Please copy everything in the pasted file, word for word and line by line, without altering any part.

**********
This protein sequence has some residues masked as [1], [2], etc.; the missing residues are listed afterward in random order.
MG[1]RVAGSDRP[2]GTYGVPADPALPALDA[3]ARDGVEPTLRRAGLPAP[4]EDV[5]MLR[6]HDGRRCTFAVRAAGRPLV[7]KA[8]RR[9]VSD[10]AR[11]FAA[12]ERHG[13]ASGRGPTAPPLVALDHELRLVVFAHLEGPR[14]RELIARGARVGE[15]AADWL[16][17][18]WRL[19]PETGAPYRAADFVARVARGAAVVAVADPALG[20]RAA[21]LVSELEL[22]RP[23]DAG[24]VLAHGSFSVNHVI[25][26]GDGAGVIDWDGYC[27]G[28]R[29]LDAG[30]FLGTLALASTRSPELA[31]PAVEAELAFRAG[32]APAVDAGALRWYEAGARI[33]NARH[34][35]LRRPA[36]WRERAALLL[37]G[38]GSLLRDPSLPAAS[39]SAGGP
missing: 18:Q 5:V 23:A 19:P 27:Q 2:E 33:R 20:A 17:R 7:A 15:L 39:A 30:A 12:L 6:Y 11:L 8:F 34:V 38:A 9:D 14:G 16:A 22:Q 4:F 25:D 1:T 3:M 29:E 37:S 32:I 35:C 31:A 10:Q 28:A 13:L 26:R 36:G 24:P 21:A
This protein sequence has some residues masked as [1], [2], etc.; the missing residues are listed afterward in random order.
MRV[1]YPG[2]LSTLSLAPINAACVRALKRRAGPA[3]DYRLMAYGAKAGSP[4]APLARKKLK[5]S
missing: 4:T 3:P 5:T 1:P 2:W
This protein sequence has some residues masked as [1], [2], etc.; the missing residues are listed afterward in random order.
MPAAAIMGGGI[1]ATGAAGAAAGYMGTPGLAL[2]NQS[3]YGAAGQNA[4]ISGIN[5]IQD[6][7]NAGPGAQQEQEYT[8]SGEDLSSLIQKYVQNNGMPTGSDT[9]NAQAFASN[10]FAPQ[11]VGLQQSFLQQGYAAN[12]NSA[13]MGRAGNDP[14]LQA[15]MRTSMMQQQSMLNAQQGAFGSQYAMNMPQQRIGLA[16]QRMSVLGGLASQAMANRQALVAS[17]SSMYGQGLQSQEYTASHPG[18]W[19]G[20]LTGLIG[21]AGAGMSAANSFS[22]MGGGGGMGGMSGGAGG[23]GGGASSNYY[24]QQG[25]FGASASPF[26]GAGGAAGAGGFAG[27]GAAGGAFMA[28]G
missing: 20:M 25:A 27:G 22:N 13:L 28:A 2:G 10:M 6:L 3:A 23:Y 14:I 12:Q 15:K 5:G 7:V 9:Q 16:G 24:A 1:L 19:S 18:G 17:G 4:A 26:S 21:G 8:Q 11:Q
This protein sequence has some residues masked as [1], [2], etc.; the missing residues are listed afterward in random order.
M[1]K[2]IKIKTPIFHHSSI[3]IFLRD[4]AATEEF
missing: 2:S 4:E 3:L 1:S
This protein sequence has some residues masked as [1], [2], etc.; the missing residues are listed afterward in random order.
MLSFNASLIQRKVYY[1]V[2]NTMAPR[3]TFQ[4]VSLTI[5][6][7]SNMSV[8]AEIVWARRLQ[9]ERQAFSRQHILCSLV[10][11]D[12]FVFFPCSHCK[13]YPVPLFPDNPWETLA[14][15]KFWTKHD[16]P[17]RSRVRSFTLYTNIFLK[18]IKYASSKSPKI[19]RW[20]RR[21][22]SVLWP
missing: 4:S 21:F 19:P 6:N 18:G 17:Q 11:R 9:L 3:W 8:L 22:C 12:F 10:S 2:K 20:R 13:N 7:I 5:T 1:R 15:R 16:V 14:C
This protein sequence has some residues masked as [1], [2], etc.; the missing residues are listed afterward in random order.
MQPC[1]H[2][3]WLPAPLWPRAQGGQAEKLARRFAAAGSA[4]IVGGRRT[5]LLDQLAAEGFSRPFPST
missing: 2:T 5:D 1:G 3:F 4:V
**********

This protein sequence has some residues masked as [1], [2], etc.; the missing residues are listed afterward in random order.
MG[1]RVAGSDRP[2]GTYGVPADPALPALDA[3]ARDGVEPTLRRAGLPAP[4]EDV[5]MLR[6]HDGRRCTFAVRAAGRPLV[7]KA[8]RR[9]VSD[10]AR[11]FAA[12]ERHG[13]ASGRGPTAPPLVALDHELRLVVFAHLEGPR[14]RELIARGARVGE[15]AADWL[16][17][18]WRL[19]PETGAPYRAADFVARVARGAAVVAVADPALG[20]RAA[21]LVSELEL[22]RP[23]DAG[24]VLAHGSFSVNHVI[25][26]GDGAGVIDWDGYC[27]G[28]R[29]LDAG[30]FLGTLALASTRSPELA[31]PAVEAELAFRAG[32]APAVDAGALRWYEAGARI[33]NARH[34][35]LRRPA[36]WRERAALLL[37]G[38]GSLLRDPSLPAAS[39]SAGGP
missing: 18:Q 5:V 23:A 19:P 27:Q 2:E 33:R 20:A 17:R 7:A 15:L 39:A 30:A 12:L 6:Y 11:L 8:F 34:V 38:A 9:D 14:G 16:A 22:Q 4:F 25:D 1:T 3:M 29:E 37:S 32:I 35:C 31:A 10:Q 28:A 13:L 26:R 36:G 24:P 21:A
This protein sequence has some residues masked as [1], [2], etc.; the missing residues are listed afterward in random order.
MRV[1]YPG[2]LSTLSLAPINAACVRALKRRAGPA[3]DYRLMAYGAKAGSP[4]APLARKKLK[5]S
missing: 4:T 3:P 5:T 1:P 2:W
This protein sequence has some residues masked as [1], [2], etc.; the missing residues are listed afterward in random order.
MPAAAIMGGGI[1]ATGAAGAAAGYMGTPGLAL[2]NQS[3]YGAAGQNA[4]ISGIN[5]IQD[6][7]NAGPGAQQEQEYT[8]SGEDLSSLIQKYVQNNGMPTGSDT[9]NAQAFASN[10]FAPQ[11]VGLQQSFLQQGYAAN[12]NSA[13]MGRAGNDP[14]LQA[15]MRTSMMQQQSMLNAQQGAFGSQYAMNMPQQRIGLA[16]QRMSVLGGLASQAMANRQALVAS[17]SSMYGQGLQSQEYTASHPG[18]W[19]G[20]LTGLIG[21]AGAGMSAANSFS[22]MGGGGGMGGMSGGAGG[23]GGGASSNYY[24]QQG[25]FGASASPF[26]GAGGAAGAGGFAG[27]GAAGGAFMA[28]G
missing: 20:M 25:A 27:G 22:N 13:L 28:A 2:G 10:M 6:L 3:A 23:Y 14:I 12:Q 15:K 5:G 7:V 9:Q 16:G 24:A 1:L 19:S 18:G 17:G 4:A 26:S 21:G 8:Q 11:Q
This protein sequence has some residues masked as [1], [2], etc.; the missing residues are listed afterward in random order.
M[1]K[2]IKIKTPIFHHSSI[3]IFLRD[4]AATEEF
missing: 2:S 4:E 3:L 1:S
This protein sequence has some residues masked as [1], [2], etc.; the missing residues are listed afterward in random order.
MLSFNASLIQRKVYY[1]V[2]NTMAPR[3]TFQ[4]VSLTI[5][6][7]SNMSV[8]AEIVWARRLQ[9]ERQAFSRQHILCSLV[10][11]D[12]FVFFPCSHCK[13]YPVPLFPDNPWETLA[14][15]KFWTKHD[16]P[17]RSRVRSFTLYTNIFLK[18]IKYASSKSPKI[19]RW[20]RR[21][22]SVLWP
missing: 4:S 21:F 19:P 6:N 18:G 17:Q 11:R 9:L 3:W 8:L 22:C 12:F 10:S 2:K 20:R 13:N 7:I 5:T 1:R 15:R 16:V 14:C
This protein sequence has some residues masked as [1], [2], etc.; the missing residues are listed afterward in random order.
MQPC[1]H[2][3]WLPAPLWPRAQGGQAEKLARRFAAAGSA[4]IVGGRRT[5]LLDQLAAEGFSRPFPST
missing: 2:T 5:D 1:G 3:F 4:V